Last night, I had a knitting crisis. We finished with dinner early, leaving me with a good hour-plus to work on Mom’s sweater.
I haven’t touched her sweater in over a week. My knitting has been mostly relegated to stockinette and garter stitch projects only, because much of my so-called spare time is now taken up by Nordic walking, strength training at the gym, and working with Eric on his chemistry homework. So, having an hour or so on a day when I wasn’t totally wiped out and had retained sufficient mental energy to follow a chart meant that I could make at least a little progress on the top-down cabled cardigan for Mom. I settled into my knitting chair, pulled out the chart and sweater, plugged in my iPhone, and pulled up the row counter app.
And then — nothing! The app refused to load or to do anything. I’d just updated to iOS 9, so I went to check to see if there was an update to the app that would make it play well with the new OS. Nope. I went to check the app store, and was disconcerted to find the app had been pulled from the store.
There I was, dead in the water. My hour-plus of knitting time was fast dwindling, as I was searching for some sort of fix, or at least an explanation. So, not only could I not access the app, I had no way to see the underlying data — my current row counts for the various parts of this project. I looked at my chart. I use highlighter tape to keep track of my rows, as well as the app, because the highlighter tape makes it easy to see where I am in a chart. I’d just finished the yoke, so I no longer had to keep track of sleeve and body increases, which was a good thing. If this snafu had happened during the yoke portion, I’d have a heck of a time reconstituting where I was.
At this point in the project, I’m working the fronts and back, and have a goodly number of rows to go before I have to start the gentle waist shaping. I can figure out pretty easily how many rows I have left to go before shaping. Before I did, though, I decided to check out Ravelry to see if others were having the same problem with this app.
On Ravelry, I discovered a thread on the app’s user group forum that indicated that, yes indeed, others are having the same problem, and that the developer was diligently working on a solution and plans to post an update to the software in the near future. Fine, as far as that goes. I have every expectation that in a week or so, we’ll get our update, and we can all use our spiffy app again. But will I?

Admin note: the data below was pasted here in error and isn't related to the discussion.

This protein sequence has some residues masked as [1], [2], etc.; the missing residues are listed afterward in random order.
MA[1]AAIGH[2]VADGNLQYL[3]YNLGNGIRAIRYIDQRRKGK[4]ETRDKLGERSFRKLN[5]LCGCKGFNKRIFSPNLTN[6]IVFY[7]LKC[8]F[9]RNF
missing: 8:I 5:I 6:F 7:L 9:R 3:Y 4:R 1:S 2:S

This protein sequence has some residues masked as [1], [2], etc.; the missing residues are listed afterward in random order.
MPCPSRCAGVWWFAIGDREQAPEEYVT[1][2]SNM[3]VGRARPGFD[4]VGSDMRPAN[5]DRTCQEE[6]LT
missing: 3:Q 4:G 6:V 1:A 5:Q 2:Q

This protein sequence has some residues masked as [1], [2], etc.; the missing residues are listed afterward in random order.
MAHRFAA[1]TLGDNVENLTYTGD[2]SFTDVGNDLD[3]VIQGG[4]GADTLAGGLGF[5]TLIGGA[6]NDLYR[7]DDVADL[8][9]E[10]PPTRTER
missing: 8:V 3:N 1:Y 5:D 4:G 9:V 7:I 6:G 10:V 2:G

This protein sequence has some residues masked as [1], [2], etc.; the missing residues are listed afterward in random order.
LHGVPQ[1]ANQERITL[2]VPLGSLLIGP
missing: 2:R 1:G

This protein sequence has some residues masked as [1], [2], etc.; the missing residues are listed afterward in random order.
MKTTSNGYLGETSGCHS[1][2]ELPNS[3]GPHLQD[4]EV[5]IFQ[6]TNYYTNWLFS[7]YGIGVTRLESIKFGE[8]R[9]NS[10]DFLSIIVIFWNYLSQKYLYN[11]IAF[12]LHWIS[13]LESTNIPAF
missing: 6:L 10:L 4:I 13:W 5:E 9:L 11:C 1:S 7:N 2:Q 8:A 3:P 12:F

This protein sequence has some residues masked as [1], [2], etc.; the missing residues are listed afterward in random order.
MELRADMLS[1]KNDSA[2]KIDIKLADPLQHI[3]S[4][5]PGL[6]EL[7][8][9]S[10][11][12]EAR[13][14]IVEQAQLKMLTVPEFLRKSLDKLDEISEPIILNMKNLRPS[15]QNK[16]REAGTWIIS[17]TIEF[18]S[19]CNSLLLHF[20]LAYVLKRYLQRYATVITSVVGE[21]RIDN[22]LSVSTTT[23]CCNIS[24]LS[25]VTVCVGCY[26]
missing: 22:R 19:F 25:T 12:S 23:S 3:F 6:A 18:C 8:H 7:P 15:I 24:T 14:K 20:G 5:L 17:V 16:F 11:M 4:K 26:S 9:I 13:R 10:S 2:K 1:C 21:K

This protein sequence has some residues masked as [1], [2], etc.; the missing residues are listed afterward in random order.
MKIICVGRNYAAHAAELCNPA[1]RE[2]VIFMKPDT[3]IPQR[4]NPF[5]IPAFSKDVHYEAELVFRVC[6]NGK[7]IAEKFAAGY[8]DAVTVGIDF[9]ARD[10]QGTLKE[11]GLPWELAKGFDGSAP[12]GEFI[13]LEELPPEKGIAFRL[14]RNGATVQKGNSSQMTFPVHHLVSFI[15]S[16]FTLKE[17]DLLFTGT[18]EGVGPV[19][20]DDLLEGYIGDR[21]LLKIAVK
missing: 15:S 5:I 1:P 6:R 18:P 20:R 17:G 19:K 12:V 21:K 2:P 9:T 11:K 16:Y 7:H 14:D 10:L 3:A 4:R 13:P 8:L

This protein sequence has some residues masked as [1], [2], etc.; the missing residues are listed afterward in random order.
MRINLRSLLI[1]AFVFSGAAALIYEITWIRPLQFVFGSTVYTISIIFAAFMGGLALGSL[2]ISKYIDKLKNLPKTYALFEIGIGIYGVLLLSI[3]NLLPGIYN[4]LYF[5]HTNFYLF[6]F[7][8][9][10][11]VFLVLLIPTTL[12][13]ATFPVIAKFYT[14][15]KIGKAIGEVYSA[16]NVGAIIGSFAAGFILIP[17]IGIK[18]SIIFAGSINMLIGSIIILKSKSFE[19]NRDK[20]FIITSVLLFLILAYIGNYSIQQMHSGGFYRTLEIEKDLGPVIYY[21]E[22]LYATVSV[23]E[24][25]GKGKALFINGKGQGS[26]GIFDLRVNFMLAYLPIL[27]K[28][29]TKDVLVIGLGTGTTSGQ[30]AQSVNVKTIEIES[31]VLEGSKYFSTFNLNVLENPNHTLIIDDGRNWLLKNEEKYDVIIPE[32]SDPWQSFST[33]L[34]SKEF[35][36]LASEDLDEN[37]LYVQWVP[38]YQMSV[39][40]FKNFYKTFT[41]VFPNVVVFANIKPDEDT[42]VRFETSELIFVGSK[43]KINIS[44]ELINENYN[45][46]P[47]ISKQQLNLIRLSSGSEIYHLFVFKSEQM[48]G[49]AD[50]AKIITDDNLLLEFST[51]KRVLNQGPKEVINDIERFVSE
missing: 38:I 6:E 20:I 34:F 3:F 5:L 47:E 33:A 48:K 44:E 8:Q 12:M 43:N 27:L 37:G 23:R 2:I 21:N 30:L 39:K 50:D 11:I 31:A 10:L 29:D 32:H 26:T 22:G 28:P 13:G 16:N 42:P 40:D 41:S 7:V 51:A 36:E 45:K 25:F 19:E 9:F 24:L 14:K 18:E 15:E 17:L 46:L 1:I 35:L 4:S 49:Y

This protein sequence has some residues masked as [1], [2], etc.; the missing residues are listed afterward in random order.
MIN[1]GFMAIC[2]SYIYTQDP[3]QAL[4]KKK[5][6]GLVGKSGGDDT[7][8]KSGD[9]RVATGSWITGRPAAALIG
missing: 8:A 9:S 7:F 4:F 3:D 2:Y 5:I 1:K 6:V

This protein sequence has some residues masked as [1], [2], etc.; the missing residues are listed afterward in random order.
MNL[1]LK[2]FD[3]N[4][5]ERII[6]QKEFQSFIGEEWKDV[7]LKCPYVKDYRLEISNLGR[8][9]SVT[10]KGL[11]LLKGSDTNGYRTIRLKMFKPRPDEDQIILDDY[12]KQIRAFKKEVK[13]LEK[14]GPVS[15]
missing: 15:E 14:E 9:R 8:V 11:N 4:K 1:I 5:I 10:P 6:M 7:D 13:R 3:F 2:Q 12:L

I put aside Mom’s sweater, as I didn’t have the patience to reconstitute where I was in the pattern. Ay, that’s the problem, isn’t it? I never seem to have enough time to work on my projects, particularly those that require more thought that stockinette or garter stitch, so I need for things to go well when I do have the time and wherewithal to do so. I pulled out my garter-stitch shawl to knit and give this a think-through.
The reason I started using a row counter app in the first place was that I began a complicated Orenburg lace scarf some months ago. For that, I have to keep track of body repeats, border repeats, and pattern repeats within the body. I could have used my usual analog system of multiple row counters, coilless safety pins, and markings on the pattern. Instead, I bought an electronic counter which could keep track of three things at once. It made me nervous, though, because I found it too easy to erase the row counts on the counter. I sought a different solution, and tried out the app.
Eureka! I thought. The app was very customizable, stable, and it proved difficult to accidentally screw up my counts. So, when I started Mom’s sweater, it was a no-brainer to use the app for that, too.
Mom’s sweater calls for a top-down raglan construction, with five different cable charts in different parts of the pattern. An analog solution would require, at times, three row counters plus a system of coilless safety pins and pattern markings. It’s an ideal candidate for a row counter app. At least, when the row counter app is functional.
I realized that using a row counter app is a lot like entrusting your row counters to your kid or your second cousin or your next-door neighbor. The app’s functioning is controlled by at least three outside parties: the app developer, the owner of the phone’s operating software, and the app store. If those don’t play well, I have a situation not unlike leaving my row counters with the lady next door: She might be the nicest, most conscientious person in the world, but if I knock at her door to retrieve the counters and she doesn’t answer, I’m stuck. Why on Earth would I put myself in that situation?
So, tonight, I’m going to figure out where I am in the pattern. I’m pretty sure I don’t have enough row counters or safety pins in my stash room to accommodate this project, so I’ll run over to my LYS this weekend to buy more.
As for the Orenburg scarf-in-progress, I’m probably better off just waiting for the app update so that I can retrieve the data from my phone. Once I know where I am in that pattern, I’ll change over to an analog solution there, too.
The app was handy and slick and seductively easy. But this experience has taught me a hard lesson — my personal control over the row counter app is an illusion. If a developer takes it off an app store or the app no longer plays well with the latest OS, the result is just as if I’d given my row counters to my next-door neighbor for safekeeping. And what knitter in her right mind does that?